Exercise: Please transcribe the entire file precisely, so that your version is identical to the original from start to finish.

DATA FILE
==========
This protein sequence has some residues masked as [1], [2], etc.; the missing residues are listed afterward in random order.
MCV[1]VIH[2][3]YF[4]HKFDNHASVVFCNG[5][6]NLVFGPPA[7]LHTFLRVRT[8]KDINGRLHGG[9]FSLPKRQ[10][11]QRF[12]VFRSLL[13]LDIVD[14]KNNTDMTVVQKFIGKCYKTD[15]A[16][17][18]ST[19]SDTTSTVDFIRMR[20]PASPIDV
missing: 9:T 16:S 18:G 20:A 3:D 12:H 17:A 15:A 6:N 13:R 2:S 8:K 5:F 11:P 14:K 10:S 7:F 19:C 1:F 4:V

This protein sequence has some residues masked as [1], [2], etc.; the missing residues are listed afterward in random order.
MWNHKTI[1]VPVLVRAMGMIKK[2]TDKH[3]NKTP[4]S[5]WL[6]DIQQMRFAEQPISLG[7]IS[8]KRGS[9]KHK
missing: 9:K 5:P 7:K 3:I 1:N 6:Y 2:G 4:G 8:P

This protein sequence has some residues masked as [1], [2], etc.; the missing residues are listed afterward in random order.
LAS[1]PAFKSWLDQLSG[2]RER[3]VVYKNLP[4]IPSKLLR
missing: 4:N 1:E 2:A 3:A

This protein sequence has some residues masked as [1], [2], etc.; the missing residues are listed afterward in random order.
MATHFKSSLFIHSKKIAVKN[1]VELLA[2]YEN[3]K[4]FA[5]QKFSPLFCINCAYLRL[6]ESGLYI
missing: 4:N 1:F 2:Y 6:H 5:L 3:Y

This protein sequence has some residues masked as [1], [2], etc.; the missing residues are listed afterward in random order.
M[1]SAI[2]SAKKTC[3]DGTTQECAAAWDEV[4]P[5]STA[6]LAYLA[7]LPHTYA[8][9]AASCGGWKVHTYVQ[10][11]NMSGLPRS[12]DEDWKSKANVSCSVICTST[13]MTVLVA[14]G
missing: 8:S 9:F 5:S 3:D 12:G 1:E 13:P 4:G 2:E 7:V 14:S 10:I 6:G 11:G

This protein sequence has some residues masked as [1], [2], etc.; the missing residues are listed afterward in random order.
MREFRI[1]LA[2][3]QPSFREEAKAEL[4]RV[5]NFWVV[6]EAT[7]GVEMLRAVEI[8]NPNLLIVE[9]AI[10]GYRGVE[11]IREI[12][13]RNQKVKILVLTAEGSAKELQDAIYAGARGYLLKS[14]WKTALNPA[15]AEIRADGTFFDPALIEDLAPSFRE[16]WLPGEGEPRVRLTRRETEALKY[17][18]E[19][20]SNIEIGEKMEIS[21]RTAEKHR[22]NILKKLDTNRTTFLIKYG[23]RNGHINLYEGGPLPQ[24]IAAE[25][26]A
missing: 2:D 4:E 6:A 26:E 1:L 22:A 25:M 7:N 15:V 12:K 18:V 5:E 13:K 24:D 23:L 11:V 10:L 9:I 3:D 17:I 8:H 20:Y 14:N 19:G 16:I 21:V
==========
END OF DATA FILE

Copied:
This protein sequence has some residues masked as [1], [2], etc.; the missing residues are listed afterward in random order.
MCV[1]VIH[2][3]YF[4]HKFDNHASVVFCNG[5][6]NLVFGPPA[7]LHTFLRVRT[8]KDINGRLHGG[9]FSLPKRQ[10][11]QRF[12]VFRSLL[13]LDIVD[14]KNNTDMTVVQKFIGKCYKTD[15]A[16][17][18]ST[19]SDTTSTVDFIRMR[20]PASPIDV
missing: 9:T 16:S 18:G 20:A 3:D 12:H 17:A 15:A 6:N 13:R 2:S 8:K 5:F 11:P 14:K 10:S 7:F 19:C 1:F 4:V

This protein sequence has some residues masked as [1], [2], etc.; the missing residues are listed afterward in random order.
MWNHKTI[1]VPVLVRAMGMIKK[2]TDKH[3]NKTP[4]S[5]WL[6]DIQQMRFAEQPISLG[7]IS[8]KRGS[9]KHK
missing: 9:K 5:P 7:K 3:I 1:N 6:Y 2:G 4:G 8:P

This protein sequence has some residues masked as [1], [2], etc.; the missing residues are listed afterward in random order.
LAS[1]PAFKSWLDQLSG[2]RER[3]VVYKNLP[4]IPSKLLR
missing: 4:N 1:E 2:A 3:A

This protein sequence has some residues masked as [1], [2], etc.; the missing residues are listed afterward in random order.
MATHFKSSLFIHSKKIAVKN[1]VELLA[2]YEN[3]K[4]FA[5]QKFSPLFCINCAYLRL[6]ESGLYI
missing: 4:N 1:F 2:Y 6:H 5:L 3:Y

This protein sequence has some residues masked as [1], [2], etc.; the missing residues are listed afterward in random order.
M[1]SAI[2]SAKKTC[3]DGTTQECAAAWDEV[4]P[5]STA[6]LAYLA[7]LPHTYA[8][9]AASCGGWKVHTYVQ[10][11]NMSGLPRS[12]DEDWKSKANVSCSVICTST[13]MTVLVA[14]G
missing: 8:S 9:F 5:S 3:D 12:G 1:E 13:P 4:G 2:E 7:V 14:S 10:I 6:G 11:G

This protein sequence has some residues masked as [1], [2], etc.; the missing residues are listed afterward in random order.
MREFRI[1]LA[2][3]QPSFREEAKAEL[4]RV[5]NFWVV[6]EAT[7]GVEMLRAVEI[8]NPNLLIVE[9]AI[10]GYRGVE[11]IREI[12][13]RNQKVKILVLTAEGSAKELQDAIYAGARGYLLKS[14]WKTALNPA[15]AEIRADGTFFDPALIEDLAPSFRE[16]WLPGEGEPRVRLTRRETEALKY[17][18]E[19][20]SNIEIGEKMEIS[21]RTAEKHR[22]NILKKLDTNRTTFLIKYG[23]RNGHINLYEGGPLPQ[24]IAAE[25][26]A
missing: 2:D 4:E 6:A 26:E 1:L 22:A 25:M 7:N 15:V 12:K 18:V 5:E 13:K 24:D 23:L 11:V 10:L 9:I 3:D 17:I 8:H 20:Y 14:N 19:G 16:I 21:V